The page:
Jeff McNeil was great going 3-for-5 with two runs, and a triple. Michael Conforto surpassed Asdrubal Cabrera for the team lead in RBI. Not too long ago, Conforto also surpassed Cabrera for the team lead in homers. Jay Bruce looked good again at the plate going 2-for-2 with two runs, an RBI, and two walks.

However, this is the Mets, so nothing can be this easy. Not even in a 10-5 win that they led 7-0 heading into the sixth and 9-2 after six.

Dominic Smith followed a good game by going 0-for-2 with a walk before leaving the game with a groin injury. He was replaced by Jack Reinheimer for reasons only Mickey Callaway knows.

Speaking of Reinheimer, you’d be hard pressed to explain why he’s here and Luis Guillorme isn’t.

That wasn’t the worst of it. No, that was Cesar Hernandez hitting a hard liner that went off Syndergaard’s ribs. It may have chased him from the game, but he was able to laugh about it later:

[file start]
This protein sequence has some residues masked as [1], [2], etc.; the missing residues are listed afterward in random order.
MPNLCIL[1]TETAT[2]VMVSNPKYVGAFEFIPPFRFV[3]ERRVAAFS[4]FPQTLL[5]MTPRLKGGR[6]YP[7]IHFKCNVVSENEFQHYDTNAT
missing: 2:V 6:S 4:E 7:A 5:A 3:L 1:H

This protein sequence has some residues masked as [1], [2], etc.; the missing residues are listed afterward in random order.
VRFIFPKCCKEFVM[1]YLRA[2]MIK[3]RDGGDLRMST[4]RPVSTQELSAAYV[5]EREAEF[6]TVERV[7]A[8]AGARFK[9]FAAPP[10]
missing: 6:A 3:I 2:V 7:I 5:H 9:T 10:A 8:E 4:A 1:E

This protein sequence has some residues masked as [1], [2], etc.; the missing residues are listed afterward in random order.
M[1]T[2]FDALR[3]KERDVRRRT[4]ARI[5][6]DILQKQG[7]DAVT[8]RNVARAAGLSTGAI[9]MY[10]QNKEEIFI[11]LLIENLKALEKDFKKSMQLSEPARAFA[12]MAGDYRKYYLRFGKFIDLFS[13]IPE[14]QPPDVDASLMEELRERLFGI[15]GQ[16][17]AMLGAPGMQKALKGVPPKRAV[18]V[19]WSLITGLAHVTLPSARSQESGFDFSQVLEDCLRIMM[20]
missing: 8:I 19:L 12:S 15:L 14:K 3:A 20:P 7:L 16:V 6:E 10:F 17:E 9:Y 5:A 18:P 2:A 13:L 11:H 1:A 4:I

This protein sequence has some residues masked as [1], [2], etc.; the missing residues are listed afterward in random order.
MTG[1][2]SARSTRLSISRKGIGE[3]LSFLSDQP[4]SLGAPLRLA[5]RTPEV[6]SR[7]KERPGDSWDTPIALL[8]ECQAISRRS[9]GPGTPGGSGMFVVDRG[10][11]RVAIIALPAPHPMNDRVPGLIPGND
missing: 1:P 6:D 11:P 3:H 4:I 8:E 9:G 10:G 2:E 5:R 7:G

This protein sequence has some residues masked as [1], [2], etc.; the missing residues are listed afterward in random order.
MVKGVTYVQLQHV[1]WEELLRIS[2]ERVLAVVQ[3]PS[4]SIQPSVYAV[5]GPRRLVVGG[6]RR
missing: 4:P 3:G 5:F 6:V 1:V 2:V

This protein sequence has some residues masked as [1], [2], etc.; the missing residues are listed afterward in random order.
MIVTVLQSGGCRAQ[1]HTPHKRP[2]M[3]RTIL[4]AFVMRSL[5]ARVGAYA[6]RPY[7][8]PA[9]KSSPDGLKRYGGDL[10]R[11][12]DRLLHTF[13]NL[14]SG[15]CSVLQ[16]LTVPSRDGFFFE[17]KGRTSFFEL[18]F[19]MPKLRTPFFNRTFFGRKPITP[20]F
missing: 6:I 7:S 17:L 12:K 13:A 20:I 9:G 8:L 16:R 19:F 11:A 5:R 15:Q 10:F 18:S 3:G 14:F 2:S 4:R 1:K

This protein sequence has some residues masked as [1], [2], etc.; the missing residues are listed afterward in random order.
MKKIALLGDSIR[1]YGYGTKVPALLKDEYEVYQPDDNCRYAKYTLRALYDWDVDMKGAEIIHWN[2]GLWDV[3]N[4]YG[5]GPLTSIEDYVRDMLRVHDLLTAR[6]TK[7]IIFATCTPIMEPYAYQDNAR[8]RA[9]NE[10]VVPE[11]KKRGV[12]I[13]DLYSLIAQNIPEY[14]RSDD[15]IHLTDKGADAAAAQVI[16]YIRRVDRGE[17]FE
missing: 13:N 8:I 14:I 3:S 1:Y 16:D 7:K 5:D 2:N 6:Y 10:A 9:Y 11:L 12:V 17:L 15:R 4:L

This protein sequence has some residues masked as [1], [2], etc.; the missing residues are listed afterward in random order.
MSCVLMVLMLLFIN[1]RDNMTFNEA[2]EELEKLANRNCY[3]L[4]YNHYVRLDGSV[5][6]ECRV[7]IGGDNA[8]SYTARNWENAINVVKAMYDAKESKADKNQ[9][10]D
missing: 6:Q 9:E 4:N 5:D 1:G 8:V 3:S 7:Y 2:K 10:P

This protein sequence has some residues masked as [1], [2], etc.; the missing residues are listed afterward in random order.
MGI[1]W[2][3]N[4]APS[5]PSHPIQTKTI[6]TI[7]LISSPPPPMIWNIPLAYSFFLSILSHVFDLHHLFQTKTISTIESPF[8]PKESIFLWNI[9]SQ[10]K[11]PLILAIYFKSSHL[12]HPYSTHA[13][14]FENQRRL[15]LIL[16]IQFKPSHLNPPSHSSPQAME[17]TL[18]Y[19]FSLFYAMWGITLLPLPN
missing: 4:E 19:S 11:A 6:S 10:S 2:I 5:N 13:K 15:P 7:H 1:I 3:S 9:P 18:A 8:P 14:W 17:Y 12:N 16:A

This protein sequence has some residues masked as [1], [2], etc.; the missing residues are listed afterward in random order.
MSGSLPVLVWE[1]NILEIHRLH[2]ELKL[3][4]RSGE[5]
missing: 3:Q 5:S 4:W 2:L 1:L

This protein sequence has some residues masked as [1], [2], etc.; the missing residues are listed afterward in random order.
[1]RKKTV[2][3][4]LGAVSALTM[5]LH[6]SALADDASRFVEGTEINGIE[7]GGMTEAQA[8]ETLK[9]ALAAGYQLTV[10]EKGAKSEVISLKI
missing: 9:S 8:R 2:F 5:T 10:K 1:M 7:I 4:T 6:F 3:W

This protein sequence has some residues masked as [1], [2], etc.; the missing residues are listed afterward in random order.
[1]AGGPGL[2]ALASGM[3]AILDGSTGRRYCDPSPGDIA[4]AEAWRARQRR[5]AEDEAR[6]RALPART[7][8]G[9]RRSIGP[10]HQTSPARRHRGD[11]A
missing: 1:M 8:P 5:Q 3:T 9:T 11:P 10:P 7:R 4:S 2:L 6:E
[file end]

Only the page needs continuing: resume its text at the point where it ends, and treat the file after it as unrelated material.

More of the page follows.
Syndergaard’s final line was 6.2 innings, 12 hits, four runs, four earned, five walks, and four strikeouts. The low strikeouts are alarming, but not as much as the walks or the career high in hits allowed.

Still, this was mostly a fun game with some terrific signs for the Mets going forward. Here’s hoping the Mets didn’t burn through all their offense for this series with Jacob deGrom going Sunday.

Game Notes: Bobby Wahl was placed on the 60 day DL to make room for Jose Lobaton on the roster.

The Complete Thor

When he was struggling earlier in the year, Noah Syndergaard was saying he was struggling now, but he’ll dominate in September. With how he had struggled in his last few starts, this seemed like a punchline waiting to happen. As it turns out, Syndergaard was right.